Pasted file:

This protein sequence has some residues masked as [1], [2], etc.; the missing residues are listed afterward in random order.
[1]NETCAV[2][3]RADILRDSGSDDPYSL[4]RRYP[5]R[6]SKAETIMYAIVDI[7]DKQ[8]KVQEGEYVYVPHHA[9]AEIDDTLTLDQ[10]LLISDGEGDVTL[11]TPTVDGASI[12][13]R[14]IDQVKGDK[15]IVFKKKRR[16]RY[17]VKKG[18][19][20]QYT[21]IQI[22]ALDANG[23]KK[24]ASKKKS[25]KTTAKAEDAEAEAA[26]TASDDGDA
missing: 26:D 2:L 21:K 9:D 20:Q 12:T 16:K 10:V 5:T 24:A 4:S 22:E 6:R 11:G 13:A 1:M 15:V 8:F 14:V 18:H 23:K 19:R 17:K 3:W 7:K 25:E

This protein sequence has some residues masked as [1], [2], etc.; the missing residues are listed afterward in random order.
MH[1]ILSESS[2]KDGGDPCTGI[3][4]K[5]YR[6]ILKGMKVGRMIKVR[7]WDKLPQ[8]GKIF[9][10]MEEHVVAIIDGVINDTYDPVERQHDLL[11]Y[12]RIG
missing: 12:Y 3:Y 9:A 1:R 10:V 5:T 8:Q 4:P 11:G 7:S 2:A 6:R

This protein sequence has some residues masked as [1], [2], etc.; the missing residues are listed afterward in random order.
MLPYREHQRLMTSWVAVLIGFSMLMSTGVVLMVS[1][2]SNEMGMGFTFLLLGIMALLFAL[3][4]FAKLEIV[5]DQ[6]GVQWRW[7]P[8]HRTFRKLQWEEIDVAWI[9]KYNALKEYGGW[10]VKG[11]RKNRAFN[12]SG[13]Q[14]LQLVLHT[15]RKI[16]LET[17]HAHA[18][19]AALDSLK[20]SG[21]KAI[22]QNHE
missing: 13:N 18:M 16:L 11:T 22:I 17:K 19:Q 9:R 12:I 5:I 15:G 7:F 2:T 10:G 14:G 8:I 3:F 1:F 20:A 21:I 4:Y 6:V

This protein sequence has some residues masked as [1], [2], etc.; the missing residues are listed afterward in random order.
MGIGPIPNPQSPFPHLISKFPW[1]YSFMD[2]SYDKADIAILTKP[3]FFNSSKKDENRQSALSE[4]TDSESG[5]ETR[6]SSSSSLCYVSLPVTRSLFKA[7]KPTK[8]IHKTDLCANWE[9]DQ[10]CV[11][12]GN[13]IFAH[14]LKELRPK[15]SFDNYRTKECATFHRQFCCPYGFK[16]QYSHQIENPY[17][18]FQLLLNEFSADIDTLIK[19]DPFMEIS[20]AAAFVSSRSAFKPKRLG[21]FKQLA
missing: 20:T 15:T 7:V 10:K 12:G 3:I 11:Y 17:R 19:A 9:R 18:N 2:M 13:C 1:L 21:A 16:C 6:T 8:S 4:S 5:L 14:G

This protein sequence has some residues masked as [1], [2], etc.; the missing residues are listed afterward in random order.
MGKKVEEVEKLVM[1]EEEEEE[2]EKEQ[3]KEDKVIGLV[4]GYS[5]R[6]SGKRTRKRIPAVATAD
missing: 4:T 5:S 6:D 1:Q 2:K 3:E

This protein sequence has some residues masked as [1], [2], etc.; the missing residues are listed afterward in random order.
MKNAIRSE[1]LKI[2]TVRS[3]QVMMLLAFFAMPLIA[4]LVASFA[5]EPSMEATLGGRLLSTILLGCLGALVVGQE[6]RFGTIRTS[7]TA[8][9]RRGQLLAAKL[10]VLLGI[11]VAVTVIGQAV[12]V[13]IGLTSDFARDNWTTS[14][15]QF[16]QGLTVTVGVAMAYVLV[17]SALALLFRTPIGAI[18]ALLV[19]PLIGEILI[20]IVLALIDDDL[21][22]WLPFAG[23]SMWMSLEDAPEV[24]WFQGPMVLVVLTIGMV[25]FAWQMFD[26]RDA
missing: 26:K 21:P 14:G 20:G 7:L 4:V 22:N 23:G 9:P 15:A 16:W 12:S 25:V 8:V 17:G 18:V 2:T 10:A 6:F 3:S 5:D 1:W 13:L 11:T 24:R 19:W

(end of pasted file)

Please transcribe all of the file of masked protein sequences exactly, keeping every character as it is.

This protein sequence has some residues masked as [1], [2], etc.; the missing residues are listed afterward in random order.
[1]NETCAV[2][3]RADILRDSGSDDPYSL[4]RRYP[5]R[6]SKAETIMYAIVDI[7]DKQ[8]KVQEGEYVYVPHHA[9]AEIDDTLTLDQ[10]LLISDGEGDVTL[11]TPTVDGASI[12][13]R[14]IDQVKGDK[15]IVFKKKRR[16]RY[17]VKKG[18][19][20]QYT[21]IQI[22]ALDANG[23]KK[24]ASKKKS[25]KTTAKAEDAEAEAA[26]TASDDGDA
missing: 26:D 2:L 21:K 9:D 20:Q 12:T 16:K 10:V 5:T 24:A 4:S 22:E 6:R 11:G 13:A 1:M 15:V 8:F 14:V 18:H 23:K 19:R 17:K 3:W 7:K 25:E

This protein sequence has some residues masked as [1], [2], etc.; the missing residues are listed afterward in random order.
MH[1]ILSESS[2]KDGGDPCTGI[3][4]K[5]YR[6]ILKGMKVGRMIKVR[7]WDKLPQ[8]GKIF[9][10]MEEHVVAIIDGVINDTYDPVERQHDLL[11]Y[12]RIG
missing: 12:Y 3:Y 9:A 1:R 10:V 5:T 8:Q 4:P 11:G 7:S 2:A 6:R

This protein sequence has some residues masked as [1], [2], etc.; the missing residues are listed afterward in random order.
MLPYREHQRLMTSWVAVLIGFSMLMSTGVVLMVS[1][2]SNEMGMGFTFLLLGIMALLFAL[3][4]FAKLEIV[5]DQ[6]GVQWRW[7]P[8]HRTFRKLQWEEIDVAWI[9]KYNALKEYGGW[10]VKG[11]RKNRAFN[12]SG[13]Q[14]LQLVLHT[15]RKI[16]LET[17]HAHA[18][19]AALDSLK[20]SG[21]KAI[22]QNHE
missing: 13:N 18:M 16:L 11:T 22:I 17:K 19:Q 9:R 12:I 5:I 15:G 7:F 2:T 10:G 14:G 8:I 3:F 1:F 20:A 21:I 4:Y 6:V

This protein sequence has some residues masked as [1], [2], etc.; the missing residues are listed afterward in random order.
MGIGPIPNPQSPFPHLISKFPW[1]YSFMD[2]SYDKADIAILTKP[3]FFNSSKKDENRQSALSE[4]TDSESG[5]ETR[6]SSSSSLCYVSLPVTRSLFKA[7]KPTK[8]IHKTDLCANWE[9]DQ[10]CV[11][12]GN[13]IFAH[14]LKELRPK[15]SFDNYRTKECATFHRQFCCPYGFK[16]QYSHQIENPY[17][18]FQLLLNEFSADIDTLIK[19]DPFMEIS[20]AAAFVSSRSAFKPKRLG[21]FKQLA
missing: 20:T 15:T 7:V 10:K 12:G 3:I 11:Y 17:R 19:A 9:R 18:N 2:M 13:C 1:L 21:A 16:C 6:T 8:S 4:S 5:L 14:G

This protein sequence has some residues masked as [1], [2], etc.; the missing residues are listed afterward in random order.
MGKKVEEVEKLVM[1]EEEEEE[2]EKEQ[3]KEDKVIGLV[4]GYS[5]R[6]SGKRTRKRIPAVATAD
missing: 4:T 5:S 6:D 1:Q 2:K 3:E

This protein sequence has some residues masked as [1], [2], etc.; the missing residues are listed afterward in random order.
MKNAIRSE[1]LKI[2]TVRS[3]QVMMLLAFFAMPLIA[4]LVASFA[5]EPSMEATLGGRLLSTILLGCLGALVVGQE[6]RFGTIRTS[7]TA[8][9]RRGQLLAAKL[10]VLLGI[11]VAVTVIGQAV[12]V[13]IGLTSDFARDNWTTS[14][15]QF[16]QGLTVTVGVAMAYVLV[17]SALALLFRTPIGAI[18]ALLV[19]PLIGEILI[20]IVLALIDDDL[21][22]WLPFAG[23]SMWMSLEDAPEV[24]WFQGPMVLVVLTIGMV[25]FAWQMFD[26]RDA
missing: 26:K 21:P 14:G 20:G 7:L 4:V 22:N 23:G 9:P 15:A 16:W 12:S 25:V 8:V 17:G 18:V 2:T 10:A 6:F 3:S 5:D 1:W 13:L 11:T 24:R 19:W